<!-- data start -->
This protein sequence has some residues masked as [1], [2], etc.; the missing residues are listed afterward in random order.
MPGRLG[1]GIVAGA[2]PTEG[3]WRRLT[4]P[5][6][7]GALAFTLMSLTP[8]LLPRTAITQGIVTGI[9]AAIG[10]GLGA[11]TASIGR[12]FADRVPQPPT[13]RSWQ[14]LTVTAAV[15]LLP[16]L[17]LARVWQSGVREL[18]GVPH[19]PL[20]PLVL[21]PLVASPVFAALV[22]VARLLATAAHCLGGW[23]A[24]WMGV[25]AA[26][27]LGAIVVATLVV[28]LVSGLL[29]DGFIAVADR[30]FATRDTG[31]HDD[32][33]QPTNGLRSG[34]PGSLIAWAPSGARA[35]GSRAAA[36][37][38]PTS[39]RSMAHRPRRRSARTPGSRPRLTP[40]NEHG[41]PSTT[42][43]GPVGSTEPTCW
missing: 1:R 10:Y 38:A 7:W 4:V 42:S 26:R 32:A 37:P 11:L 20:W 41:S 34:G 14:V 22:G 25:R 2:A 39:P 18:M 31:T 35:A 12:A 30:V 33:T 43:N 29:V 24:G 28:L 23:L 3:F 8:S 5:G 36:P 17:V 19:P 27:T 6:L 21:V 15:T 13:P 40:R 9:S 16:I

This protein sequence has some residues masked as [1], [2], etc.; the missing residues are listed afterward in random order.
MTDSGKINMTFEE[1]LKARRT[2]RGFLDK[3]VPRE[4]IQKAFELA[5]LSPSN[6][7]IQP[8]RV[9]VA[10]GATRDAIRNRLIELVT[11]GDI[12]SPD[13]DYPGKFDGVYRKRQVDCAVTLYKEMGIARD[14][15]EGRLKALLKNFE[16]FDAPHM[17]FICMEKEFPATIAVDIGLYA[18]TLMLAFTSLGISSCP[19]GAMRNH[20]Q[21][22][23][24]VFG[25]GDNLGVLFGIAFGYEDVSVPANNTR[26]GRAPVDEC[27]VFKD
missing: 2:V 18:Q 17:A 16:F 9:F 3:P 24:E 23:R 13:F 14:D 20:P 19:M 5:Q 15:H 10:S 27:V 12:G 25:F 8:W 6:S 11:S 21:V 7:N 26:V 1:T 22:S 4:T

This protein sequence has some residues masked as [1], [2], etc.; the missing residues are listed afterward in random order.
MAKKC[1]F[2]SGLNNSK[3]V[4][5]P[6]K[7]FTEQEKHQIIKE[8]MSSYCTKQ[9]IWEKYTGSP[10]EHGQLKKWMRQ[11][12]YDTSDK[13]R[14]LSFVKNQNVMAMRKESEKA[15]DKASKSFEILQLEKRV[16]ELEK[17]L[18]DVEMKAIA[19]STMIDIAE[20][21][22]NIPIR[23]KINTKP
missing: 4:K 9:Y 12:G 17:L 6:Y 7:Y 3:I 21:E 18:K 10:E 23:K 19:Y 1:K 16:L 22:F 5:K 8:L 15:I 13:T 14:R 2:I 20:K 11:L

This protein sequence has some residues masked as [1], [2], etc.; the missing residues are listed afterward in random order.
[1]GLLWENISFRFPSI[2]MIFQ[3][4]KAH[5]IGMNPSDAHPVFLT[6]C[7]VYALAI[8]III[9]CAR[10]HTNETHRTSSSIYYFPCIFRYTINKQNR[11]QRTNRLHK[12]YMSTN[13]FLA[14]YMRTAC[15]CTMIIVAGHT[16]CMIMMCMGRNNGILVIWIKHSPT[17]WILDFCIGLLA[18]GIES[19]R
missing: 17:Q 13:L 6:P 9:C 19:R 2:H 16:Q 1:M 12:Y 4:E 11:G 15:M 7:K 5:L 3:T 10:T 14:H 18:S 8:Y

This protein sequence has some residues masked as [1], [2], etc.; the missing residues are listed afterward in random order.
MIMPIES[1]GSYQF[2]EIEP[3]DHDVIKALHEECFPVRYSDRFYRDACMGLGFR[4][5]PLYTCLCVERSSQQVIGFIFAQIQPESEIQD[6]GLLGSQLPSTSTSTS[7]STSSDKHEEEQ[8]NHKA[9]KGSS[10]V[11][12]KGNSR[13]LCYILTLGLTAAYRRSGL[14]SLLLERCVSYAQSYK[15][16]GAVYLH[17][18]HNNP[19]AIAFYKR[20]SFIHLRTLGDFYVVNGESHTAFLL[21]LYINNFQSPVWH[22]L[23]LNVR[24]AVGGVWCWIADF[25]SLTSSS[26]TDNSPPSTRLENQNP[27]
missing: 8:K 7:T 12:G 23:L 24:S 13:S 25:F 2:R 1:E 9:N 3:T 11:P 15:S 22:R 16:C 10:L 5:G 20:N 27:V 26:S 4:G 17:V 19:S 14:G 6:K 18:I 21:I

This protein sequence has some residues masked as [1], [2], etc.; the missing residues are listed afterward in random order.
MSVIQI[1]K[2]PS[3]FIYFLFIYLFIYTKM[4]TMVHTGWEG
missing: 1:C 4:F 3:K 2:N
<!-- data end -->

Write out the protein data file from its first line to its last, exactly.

This protein sequence has some residues masked as [1], [2], etc.; the missing residues are listed afterward in random order.
MPGRLG[1]GIVAGA[2]PTEG[3]WRRLT[4]P[5][6][7]GALAFTLMSLTP[8]LLPRTAITQGIVTGI[9]AAIG[10]GLGA[11]TASIGR[12]FADRVPQPPT[13]RSWQ[14]LTVTAAV[15]LLP[16]L[17]LARVWQSGVREL[18]GVPH[19]PL[20]PLVL[21]PLVASPVFAALV[22]VARLLATAAHCLGGW[23]A[24]WMGV[25]AA[26][27]LGAIVVATLVV[28]LVSGLL[29]DGFIAVADR[30]FATRDTG[31]HDD[32][33]QPTNGLRSG[34]PGSLIAWAPSGARA[35]GSRAAA[36][37][38]PTS[39]RSMAHRPRRRSARTPGSRPRLTP[40]NEHG[41]PSTT[42][43]GPVGSTEPTCW
missing: 1:R 10:Y 38:A 7:W 4:V 42:S 26:R 32:A 37:P 11:L 20:W 41:S 34:G 14:V 22:G 25:R 2:A 39:P 18:M 31:T 35:A 12:A 30:V 33:T 43:N 29:V 24:G 28:L 23:L 3:F 8:S 5:G 36:P 17:V 19:P 27:T 6:L 21:V 15:T 13:P 40:R 9:S 16:I

This protein sequence has some residues masked as [1], [2], etc.; the missing residues are listed afterward in random order.
MTDSGKINMTFEE[1]LKARRT[2]RGFLDK[3]VPRE[4]IQKAFELA[5]LSPSN[6][7]IQP[8]RV[9]VA[10]GATRDAIRNRLIELVT[11]GDI[12]SPD[13]DYPGKFDGVYRKRQVDCAVTLYKEMGIARD[14][15]EGRLKALLKNFE[16]FDAPHM[17]FICMEKEFPATIAVDIGLYA[18]TLMLAFTSLGISSCP[19]GAMRNH[20]Q[21][22][23][24]VFG[25]GDNLGVLFGIAFGYEDVSVPANNTR[26]GRAPVDEC[27]VFKD
missing: 2:V 18:Q 17:A 16:F 9:F 3:P 24:E 23:R 13:F 14:D 20:P 19:M 5:Q 15:H 10:S 27:V 12:G 25:F 8:W 6:S 11:S 21:V 7:N 26:V 1:T 22:S 4:T

This protein sequence has some residues masked as [1], [2], etc.; the missing residues are listed afterward in random order.
MAKKC[1]F[2]SGLNNSK[3]V[4][5]P[6]K[7]FTEQEKHQIIKE[8]MSSYCTKQ[9]IWEKYTGSP[10]EHGQLKKWMRQ[11][12]YDTSDK[13]R[14]LSFVKNQNVMAMRKESEKA[15]DKASKSFEILQLEKRV[16]ELEK[17]L[18]DVEMKAIA[19]STMIDIAE[20][21][22]NIPIR[23]KINTKP
missing: 4:K 9:Y 12:G 17:L 6:Y 7:Y 3:I 21:E 18:K 10:E 23:K 19:Y 1:K 16:L 22:F 5:K 8:L 15:I 13:T 14:R 2:I 20:K 11:L

This protein sequence has some residues masked as [1], [2], etc.; the missing residues are listed afterward in random order.
[1]GLLWENISFRFPSI[2]MIFQ[3][4]KAH[5]IGMNPSDAHPVFLT[6]C[7]VYALAI[8]III[9]CAR[10]HTNETHRTSSSIYYFPCIFRYTINKQNR[11]QRTNRLHK[12]YMSTN[13]FLA[14]YMRTAC[15]CTMIIVAGHT[16]CMIMMCMGRNNGILVIWIKHSPT[17]WILDFCIGLLA[18]GIES[19]R
missing: 17:Q 13:L 6:P 9:C 19:R 2:H 16:Q 1:M 12:Y 4:E 11:G 15:M 7:K 5:L 3:T 10:T 14:H 18:S 8:Y

This protein sequence has some residues masked as [1], [2], etc.; the missing residues are listed afterward in random order.
MIMPIES[1]GSYQF[2]EIEP[3]DHDVIKALHEECFPVRYSDRFYRDACMGLGFR[4][5]PLYTCLCVERSSQQVIGFIFAQIQPESEIQD[6]GLLGSQLPSTSTSTS[7]STSSDKHEEEQ[8]NHKA[9]KGSS[10]V[11][12]KGNSR[13]LCYILTLGLTAAYRRSGL[14]SLLLERCVSYAQSYK[15][16]GAVYLH[17][18]HNNP[19]AIAFYKR[20]SFIHLRTLGDFYVVNGESHTAFLL[21]LYINNFQSPVWH[22]L[23]LNVR[24]AVGGVWCWIADF[25]SLTSSS[26]TDNSPPSTRLENQNP[27]
missing: 8:K 7:T 12:G 23:L 24:S 13:S 25:F 2:R 1:E 9:N 3:T 11:P 15:S 22:R 16:C 10:L 5:G 20:N 27:V 26:S 4:G 17:V 19:S 14:G 6:K 18:I 21:I

This protein sequence has some residues masked as [1], [2], etc.; the missing residues are listed afterward in random order.
MSVIQI[1]K[2]PS[3]FIYFLFIYLFIYTKM[4]TMVHTGWEG
missing: 1:C 4:F 3:K 2:N